Simon Osborne, Specification Channel Manager at Baxi Group, looks at the next generation of micro-CHP (Combined Heat and Power) technology which will enable developers to meet the challenges presented by the Code for Sustainable Homes with confidence.
Changes to Part L1 of the Building Regulations, amended in October 2010, and the Code for Sustainable Homes, require property developers to meet new energy targets for private housing developments.
Among the key changes to Part L1 is the requirement for Design Submissions to be in the Regulations in addition to As Built Submissions, and software outputs that enable Building Control to check adherence to the design. The Design Limits for Building Services equipment have been expanded to cover the micro-generation of heat and electricity by heat pumps, solar thermal panels, combined heat and power (micro-CHP), wind turbines and solar photovoltaic (PV) panels.
The Code for Sustainable Homes continues to cover performance in its nine key areas. These performance targets remain in excess of the minimum needed to satisfy Building Regulations. Changes to Part L1 are reflected in the Code to ensure that the energy efficiency requirements contained within it do not fall below the Part L1 2010 minimum standards.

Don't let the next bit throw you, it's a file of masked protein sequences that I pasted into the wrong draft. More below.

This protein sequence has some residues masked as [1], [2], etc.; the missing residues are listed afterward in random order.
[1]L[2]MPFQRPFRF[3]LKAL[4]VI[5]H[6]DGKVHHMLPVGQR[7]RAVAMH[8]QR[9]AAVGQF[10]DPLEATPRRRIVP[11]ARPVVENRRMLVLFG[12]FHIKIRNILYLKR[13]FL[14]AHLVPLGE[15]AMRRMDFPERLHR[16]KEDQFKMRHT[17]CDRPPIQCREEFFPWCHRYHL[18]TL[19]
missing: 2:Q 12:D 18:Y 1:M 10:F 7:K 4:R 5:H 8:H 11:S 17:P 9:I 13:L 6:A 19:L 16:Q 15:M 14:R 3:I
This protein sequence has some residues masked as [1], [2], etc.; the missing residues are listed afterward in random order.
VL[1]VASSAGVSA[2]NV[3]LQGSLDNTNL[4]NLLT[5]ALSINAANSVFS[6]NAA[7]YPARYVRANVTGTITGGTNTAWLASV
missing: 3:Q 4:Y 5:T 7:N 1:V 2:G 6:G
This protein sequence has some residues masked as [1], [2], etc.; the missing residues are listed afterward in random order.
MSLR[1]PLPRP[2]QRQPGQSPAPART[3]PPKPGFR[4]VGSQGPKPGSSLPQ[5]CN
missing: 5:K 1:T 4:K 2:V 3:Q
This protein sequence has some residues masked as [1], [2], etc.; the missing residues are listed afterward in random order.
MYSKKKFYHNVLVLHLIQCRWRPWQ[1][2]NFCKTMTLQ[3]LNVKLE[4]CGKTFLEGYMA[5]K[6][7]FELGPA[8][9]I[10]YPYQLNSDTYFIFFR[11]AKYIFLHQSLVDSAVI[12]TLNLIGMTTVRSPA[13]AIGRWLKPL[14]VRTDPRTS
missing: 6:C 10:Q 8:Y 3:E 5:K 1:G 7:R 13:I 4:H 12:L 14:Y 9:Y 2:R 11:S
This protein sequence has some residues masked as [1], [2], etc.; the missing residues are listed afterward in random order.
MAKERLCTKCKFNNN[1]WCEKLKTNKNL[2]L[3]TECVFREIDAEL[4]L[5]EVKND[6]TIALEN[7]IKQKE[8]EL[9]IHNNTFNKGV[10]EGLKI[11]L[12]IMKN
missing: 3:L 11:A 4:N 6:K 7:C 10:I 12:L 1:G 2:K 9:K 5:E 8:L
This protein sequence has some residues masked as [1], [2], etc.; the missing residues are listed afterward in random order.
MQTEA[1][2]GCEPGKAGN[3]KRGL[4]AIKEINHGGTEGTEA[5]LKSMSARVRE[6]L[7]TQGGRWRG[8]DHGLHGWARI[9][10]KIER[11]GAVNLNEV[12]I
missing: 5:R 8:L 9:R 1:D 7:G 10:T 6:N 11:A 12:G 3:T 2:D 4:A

From 2010, private developers are required to meet Code Level 3, where Part L1 2010 is set, then Level 4 by 2013.
Since its introduction, the Code for Sustainable Homes has certainly accelerated the move towards micro-CHP and in view of the changes to Part L1 2010, this technology will prove an increasingly important option.
A micro-CHP appliance has the capability to provide heating and hot water for the home at the same time as its internal engine generates around two thirds of a property’s electricity to power appliances and systems within the dwelling. Any surplus electricity can then be effectively returned to the grid and credited by the utility using the Government’s Feed-In Tariffs (FIT) scheme.
Energy generated this close to the point of use is far more efficient (over 90%) than that generated at a centralised power plant, which is only around 35% efficient by the time it reaches the home.
Unlike solar or wind powered technologies, micro-CHP can operate at specific times of the day when the carbon intensity of grid-provided electricity is at its worst, usually in the morning and early evening. As this is technically when the trading price of electricity is highest, the true carbon savings of micro-CHP are greater than the average grid intensity.
This high efficiency, low carbon technology, recognised in Part L1 2010 and the Code for Sustainable Homes will help developers effectively meet Code Level 3 and 4. In doing so, it will also save energy and keep fuel costs low for the homebuyer and dramatically help the country cut its carbon emissions.
The Baxi Ecogen is the first proven, wall-hung micro-CHP unit which private developers can specify. The beauty of this product is that it looks and behaves just like a conventional gas boiler, and takes up just the same amount of space, making specification and installation straightforward.
A major step forward in home energy efficiency, micro-CHP offers a sustainable AND attainable way of delivering greener homes in line with Part L1 2010, the Code for Sustainable Homes and the Feed-In Tariff framework.
For more information on the range of Baxi Group System Solutions, including Baxi Ecogen and micro-CHP, visit